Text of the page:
Sunday, December 07, 2008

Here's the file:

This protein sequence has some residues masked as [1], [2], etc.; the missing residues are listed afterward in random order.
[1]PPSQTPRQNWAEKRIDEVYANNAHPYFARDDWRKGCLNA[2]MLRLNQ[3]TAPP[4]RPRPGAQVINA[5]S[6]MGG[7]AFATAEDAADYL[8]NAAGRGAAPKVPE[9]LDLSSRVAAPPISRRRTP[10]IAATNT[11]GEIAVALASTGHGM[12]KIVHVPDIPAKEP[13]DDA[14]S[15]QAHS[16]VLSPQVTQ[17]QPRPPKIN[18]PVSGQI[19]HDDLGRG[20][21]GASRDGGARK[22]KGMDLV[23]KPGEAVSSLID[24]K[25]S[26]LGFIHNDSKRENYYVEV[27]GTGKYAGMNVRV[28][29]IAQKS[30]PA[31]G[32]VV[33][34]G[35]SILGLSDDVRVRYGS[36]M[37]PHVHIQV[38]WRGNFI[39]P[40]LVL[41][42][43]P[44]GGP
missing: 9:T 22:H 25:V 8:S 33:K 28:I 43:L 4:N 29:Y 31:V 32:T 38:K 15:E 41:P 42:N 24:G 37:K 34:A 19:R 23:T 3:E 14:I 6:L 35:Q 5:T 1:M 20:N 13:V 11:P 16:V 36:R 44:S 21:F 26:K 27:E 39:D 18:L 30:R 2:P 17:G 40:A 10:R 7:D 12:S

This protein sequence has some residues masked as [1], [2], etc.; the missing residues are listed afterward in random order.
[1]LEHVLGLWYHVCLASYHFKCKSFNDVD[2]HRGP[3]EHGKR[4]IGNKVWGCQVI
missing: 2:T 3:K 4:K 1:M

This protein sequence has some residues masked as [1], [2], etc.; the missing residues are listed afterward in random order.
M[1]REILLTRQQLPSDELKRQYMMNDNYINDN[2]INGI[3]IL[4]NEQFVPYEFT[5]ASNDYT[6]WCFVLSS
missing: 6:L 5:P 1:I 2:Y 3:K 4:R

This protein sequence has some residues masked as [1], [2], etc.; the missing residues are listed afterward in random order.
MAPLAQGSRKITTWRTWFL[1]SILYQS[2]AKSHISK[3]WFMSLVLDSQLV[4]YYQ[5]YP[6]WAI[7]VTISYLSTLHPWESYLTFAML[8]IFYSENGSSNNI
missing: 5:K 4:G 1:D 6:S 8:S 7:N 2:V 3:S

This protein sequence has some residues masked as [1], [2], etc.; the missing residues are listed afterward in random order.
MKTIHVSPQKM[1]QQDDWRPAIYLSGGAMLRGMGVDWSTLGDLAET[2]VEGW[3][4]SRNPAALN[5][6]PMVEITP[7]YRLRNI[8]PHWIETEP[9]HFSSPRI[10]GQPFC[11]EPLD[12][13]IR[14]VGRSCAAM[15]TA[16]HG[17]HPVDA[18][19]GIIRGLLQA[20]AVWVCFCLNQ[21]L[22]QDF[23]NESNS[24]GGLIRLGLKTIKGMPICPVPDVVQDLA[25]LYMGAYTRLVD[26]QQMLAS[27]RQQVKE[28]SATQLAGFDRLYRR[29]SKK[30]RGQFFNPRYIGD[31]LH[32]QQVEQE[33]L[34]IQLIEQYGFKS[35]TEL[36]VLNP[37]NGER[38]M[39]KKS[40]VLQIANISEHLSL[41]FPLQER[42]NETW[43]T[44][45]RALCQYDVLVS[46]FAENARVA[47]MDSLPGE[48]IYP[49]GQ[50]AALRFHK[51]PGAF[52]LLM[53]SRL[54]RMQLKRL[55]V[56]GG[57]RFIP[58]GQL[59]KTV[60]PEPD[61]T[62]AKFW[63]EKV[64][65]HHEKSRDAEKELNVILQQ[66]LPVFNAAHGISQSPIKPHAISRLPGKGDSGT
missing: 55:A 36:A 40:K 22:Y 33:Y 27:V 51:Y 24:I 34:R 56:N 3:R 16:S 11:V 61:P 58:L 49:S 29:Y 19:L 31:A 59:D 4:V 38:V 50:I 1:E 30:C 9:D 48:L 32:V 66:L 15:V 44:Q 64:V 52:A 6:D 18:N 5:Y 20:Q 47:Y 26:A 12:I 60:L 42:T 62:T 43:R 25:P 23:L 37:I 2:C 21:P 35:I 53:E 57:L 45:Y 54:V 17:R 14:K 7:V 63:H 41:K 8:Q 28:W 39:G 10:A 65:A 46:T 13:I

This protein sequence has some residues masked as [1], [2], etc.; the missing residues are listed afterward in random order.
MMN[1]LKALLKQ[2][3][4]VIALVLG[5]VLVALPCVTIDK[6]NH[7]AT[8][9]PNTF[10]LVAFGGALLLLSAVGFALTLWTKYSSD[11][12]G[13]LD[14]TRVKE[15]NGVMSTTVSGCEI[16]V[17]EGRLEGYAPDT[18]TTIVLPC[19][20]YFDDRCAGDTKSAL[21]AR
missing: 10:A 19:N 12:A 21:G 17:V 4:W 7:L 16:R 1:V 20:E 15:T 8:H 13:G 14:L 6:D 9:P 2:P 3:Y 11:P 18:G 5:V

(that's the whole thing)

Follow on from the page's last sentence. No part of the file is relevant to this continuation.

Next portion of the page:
The former Imperial Japanese Navy slaughtered 39 Hansen’s disease sufferers in Nauru in the Micronesian South Pacific in July 1943, according to court documents found by a Japanese scholar last month in the National Archives of Australia and the Australian War Memorial. It appears that the documents discovered by Hirofumi Hayashi, professor of modern history at Kanto Gakuin University, are the first public documents that disclose details of the killings during World War II, although they had been mentioned by local residents and others. The documents concerning the trials of Class B and C war criminals include the record of the court testimony by a soldier who was involved in the killings and was later sentenced to life in prison. The documents shed light on discrimination against sufferers from leprosy as well as war crimes against civilians.According to the documents from the trial, held in Hong Kong from Nov. 29 to Dec. 3, 1948, a leader of the Sea Defense Branch of the navy, who was executed on a separate charge, ordered one of his subordinate officers around July 9, 1943, to kill the Hansen’s disease victims, who were quarantined due to the disease, to prevent them from escaping during possible air raids by U.S. forces. The officer concocted a plan, telling the people that they were going to be transferred to a newly built facility by boat. Four navy personnel and eight civilian employees boarded a naval vessel and led a boat carrying the victims offshore, and then opened fire on the boat and sank it. They shot and killed those who managed to escape from the sunken ship. Most of the 12 personnel involved in the killings died in battle during the war, but three were brought to trial, two of whom were sentenced to life in prison.